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Ornstein, P.H. Kay, J. (1997). Enduring Difficulties in Medical Education and Training: Is There a “Cure”?. Ann. Psychoanal., 25:155-172.

(1997). Annual of Psychoanalysis, 25:155-172

Enduring Difficulties in Medical Education and Training: Is There a “Cure”?

Paul H. Ornstein, M.D. and Jerald Kay, M.D.

Michael Basch was a clinician and theoretician extraordinaire. His greatest legacy, however, was his teaching. He touched enormous numbers of residents and students both through his lucid books on psychotherapy and his exceptional teaching in the clinics and lecture halls. In the years to come psychoanalysts will continue to read his creative manuscripts on affect theory and the integration of cognitive neuroscience into the psychoanalytic understanding of the human psyche, yet Mike will be remembered by thousands of medical students and residents for his genuine and passionate commitment to teaching. With this in mind, we have chosen to write about medical education as a testimony to Michael Basch, a true master teacher.

Current Crisis in Medical Education and Training: An Historical Perspective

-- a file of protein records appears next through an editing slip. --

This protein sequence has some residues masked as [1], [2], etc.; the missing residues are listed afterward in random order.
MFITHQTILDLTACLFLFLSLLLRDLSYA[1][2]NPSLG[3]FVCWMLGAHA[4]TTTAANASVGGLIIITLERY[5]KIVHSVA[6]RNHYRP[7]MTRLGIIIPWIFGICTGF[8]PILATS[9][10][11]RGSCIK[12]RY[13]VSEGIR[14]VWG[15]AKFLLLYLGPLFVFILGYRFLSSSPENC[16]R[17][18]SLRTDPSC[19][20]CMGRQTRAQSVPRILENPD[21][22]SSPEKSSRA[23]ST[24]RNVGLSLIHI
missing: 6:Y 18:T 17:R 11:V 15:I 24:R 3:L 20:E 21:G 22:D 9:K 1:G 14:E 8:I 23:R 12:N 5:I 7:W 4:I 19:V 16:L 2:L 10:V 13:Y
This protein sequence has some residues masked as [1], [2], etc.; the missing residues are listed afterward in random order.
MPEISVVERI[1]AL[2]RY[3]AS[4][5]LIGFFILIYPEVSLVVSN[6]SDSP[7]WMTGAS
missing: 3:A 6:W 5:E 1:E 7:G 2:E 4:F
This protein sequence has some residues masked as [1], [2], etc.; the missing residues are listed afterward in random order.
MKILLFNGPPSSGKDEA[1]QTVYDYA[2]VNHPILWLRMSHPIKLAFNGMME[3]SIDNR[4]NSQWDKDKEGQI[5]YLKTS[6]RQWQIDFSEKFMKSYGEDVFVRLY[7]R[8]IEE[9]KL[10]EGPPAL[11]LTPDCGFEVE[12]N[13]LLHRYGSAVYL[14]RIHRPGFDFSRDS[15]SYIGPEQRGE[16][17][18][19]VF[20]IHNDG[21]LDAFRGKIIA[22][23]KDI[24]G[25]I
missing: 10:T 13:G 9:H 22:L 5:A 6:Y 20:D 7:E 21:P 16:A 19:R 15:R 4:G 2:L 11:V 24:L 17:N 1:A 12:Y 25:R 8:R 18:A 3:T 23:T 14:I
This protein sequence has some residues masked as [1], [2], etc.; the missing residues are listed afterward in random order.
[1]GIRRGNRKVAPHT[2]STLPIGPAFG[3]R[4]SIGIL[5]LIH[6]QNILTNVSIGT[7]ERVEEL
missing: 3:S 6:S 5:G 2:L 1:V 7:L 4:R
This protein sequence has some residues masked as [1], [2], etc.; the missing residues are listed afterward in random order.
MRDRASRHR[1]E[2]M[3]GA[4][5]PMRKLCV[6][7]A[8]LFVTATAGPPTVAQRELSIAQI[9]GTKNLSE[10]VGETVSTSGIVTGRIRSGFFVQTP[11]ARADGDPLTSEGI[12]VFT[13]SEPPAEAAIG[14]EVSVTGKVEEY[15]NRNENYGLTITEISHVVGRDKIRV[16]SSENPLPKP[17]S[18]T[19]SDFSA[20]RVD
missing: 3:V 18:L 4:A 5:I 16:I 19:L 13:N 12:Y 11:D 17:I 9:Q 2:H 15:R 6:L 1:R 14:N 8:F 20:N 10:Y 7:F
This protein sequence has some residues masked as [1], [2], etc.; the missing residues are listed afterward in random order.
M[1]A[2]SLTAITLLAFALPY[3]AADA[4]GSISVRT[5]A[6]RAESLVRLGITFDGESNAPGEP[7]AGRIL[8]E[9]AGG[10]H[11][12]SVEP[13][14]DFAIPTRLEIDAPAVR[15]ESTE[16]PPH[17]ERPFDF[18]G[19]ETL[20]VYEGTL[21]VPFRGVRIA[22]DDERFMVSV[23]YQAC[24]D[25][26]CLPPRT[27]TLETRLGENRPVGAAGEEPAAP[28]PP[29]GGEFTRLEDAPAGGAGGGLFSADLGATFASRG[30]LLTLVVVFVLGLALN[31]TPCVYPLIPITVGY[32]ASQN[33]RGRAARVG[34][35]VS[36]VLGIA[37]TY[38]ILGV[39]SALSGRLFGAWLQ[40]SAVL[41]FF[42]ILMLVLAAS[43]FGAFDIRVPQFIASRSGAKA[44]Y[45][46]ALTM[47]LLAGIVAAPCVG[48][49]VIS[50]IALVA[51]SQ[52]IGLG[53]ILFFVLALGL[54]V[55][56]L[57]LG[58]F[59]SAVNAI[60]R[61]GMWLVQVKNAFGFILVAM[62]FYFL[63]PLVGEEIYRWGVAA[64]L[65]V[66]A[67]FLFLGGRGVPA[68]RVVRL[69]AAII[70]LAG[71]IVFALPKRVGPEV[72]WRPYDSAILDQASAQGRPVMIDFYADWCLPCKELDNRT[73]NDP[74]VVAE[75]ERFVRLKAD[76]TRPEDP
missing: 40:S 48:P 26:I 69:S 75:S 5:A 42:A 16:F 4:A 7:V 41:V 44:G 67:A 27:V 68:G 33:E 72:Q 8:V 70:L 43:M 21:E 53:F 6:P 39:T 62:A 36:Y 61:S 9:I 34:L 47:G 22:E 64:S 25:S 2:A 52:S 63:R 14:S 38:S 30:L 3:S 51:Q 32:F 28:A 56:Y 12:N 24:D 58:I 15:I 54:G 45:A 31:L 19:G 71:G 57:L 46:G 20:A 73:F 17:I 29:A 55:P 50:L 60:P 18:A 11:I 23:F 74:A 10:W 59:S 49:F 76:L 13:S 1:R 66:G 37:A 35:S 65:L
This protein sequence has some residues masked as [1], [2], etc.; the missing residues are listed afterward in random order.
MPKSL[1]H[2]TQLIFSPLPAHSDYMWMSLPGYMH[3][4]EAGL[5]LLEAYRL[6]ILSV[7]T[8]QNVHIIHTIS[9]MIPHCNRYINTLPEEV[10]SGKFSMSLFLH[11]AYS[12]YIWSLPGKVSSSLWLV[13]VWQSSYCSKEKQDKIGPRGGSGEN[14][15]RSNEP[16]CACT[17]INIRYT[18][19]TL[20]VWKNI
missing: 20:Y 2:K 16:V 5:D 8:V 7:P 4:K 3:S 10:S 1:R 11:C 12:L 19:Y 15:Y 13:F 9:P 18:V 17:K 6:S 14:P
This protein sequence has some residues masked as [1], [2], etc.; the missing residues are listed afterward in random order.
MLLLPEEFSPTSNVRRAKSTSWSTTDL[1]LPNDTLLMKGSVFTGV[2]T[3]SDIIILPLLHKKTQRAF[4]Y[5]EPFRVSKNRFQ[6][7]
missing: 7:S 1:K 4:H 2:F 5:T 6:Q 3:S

A dramatic social transformation of American medicine is well under way as manifested by increasing governmental regulation of the profession, federal workforce initiatives to counter an alleged surplus of specialist physicians, and the rise of corporate medicine. New health care policies and delivery models and cost containment efforts have changed medical practice and altered the process of medical education (Greenlick, 1995). Throughout the last 50 years the academic health science center has been the driving force behind the advancement of American medicine (Ginzberg, 1984). Today, economics intrude on traditional values and well-nigh dominate the guiding principles of education, research, and service even within academic medicine (Berns, 1996).

[This is a summary or excerpt from the full text of the book or article. The full text of the document is available to subscribers.]

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